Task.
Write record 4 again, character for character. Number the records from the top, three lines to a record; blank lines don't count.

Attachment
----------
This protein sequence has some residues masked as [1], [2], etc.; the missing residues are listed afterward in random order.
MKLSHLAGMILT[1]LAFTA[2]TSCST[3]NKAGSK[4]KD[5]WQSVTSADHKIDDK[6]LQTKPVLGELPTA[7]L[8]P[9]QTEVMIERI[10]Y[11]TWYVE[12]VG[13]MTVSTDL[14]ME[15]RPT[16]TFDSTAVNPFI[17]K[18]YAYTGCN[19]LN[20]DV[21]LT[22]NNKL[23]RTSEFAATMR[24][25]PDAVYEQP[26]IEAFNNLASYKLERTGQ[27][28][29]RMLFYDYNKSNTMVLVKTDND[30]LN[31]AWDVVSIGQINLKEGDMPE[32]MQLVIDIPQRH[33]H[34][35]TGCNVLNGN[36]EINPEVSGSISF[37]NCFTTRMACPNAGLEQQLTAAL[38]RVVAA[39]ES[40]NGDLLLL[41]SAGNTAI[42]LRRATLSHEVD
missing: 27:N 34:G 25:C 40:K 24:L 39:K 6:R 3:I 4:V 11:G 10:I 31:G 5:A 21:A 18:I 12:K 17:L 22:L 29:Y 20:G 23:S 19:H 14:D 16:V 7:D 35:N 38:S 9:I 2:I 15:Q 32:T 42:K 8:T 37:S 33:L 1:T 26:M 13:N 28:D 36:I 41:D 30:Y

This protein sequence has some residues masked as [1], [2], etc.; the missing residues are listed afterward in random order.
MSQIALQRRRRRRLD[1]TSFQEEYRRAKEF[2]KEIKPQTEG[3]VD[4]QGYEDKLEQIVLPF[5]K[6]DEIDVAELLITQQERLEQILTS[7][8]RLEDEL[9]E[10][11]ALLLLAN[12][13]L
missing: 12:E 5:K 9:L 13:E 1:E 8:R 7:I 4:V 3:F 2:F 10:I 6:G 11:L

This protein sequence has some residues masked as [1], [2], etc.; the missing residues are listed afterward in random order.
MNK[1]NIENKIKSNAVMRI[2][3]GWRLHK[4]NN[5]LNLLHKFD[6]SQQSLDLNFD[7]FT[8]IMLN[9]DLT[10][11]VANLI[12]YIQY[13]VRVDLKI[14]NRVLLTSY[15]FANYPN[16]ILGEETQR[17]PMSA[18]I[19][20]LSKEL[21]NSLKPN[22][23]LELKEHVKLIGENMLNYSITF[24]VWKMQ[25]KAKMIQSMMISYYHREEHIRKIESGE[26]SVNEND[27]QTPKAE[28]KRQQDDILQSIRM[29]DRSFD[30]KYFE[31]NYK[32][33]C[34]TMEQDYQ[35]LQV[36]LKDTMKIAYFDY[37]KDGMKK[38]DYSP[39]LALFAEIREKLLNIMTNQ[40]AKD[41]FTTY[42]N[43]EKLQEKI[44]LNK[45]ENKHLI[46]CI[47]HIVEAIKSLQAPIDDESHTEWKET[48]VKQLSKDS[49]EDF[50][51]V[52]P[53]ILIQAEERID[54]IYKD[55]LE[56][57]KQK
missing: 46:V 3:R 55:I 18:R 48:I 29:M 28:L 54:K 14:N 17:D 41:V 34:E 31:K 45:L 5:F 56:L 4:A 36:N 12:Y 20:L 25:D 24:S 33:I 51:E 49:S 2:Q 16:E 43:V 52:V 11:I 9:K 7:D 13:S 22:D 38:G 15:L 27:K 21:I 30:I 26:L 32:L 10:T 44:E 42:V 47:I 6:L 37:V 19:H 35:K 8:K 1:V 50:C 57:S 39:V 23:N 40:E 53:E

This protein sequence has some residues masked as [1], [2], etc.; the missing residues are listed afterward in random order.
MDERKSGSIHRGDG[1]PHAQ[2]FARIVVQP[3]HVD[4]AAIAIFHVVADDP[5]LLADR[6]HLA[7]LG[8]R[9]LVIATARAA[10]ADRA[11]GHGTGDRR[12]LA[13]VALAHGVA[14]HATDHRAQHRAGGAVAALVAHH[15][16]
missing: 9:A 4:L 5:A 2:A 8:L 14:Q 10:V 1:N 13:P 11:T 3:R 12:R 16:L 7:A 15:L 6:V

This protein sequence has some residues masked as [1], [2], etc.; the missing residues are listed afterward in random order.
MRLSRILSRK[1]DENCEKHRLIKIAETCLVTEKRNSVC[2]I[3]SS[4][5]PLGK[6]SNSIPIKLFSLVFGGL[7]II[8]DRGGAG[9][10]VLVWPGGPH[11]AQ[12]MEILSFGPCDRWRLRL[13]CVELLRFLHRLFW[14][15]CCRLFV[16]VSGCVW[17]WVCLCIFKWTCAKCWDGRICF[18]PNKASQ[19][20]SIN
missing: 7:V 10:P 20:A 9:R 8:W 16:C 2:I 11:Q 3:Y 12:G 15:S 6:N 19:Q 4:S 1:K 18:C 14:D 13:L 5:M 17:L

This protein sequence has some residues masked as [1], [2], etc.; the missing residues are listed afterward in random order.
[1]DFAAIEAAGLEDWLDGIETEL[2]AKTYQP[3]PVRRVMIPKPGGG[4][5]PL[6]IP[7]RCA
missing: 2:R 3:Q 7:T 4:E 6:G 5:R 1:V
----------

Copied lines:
This protein sequence has some residues masked as [1], [2], etc.; the missing residues are listed afterward in random order.
MDERKSGSIHRGDG[1]PHAQ[2]FARIVVQP[3]HVD[4]AAIAIFHVVADDP[5]LLADR[6]HLA[7]LG[8]R[9]LVIATARAA[10]ADRA[11]GHGTGDRR[12]LA[13]VALAHGVA[14]HATDHRAQHRAGGAVAALVAHH[15][16]
missing: 9:A 4:L 5:A 2:A 8:L 14:Q 10:V 1:N 13:P 11:T 3:R 12:R 16:L 7:A 15:L 6:V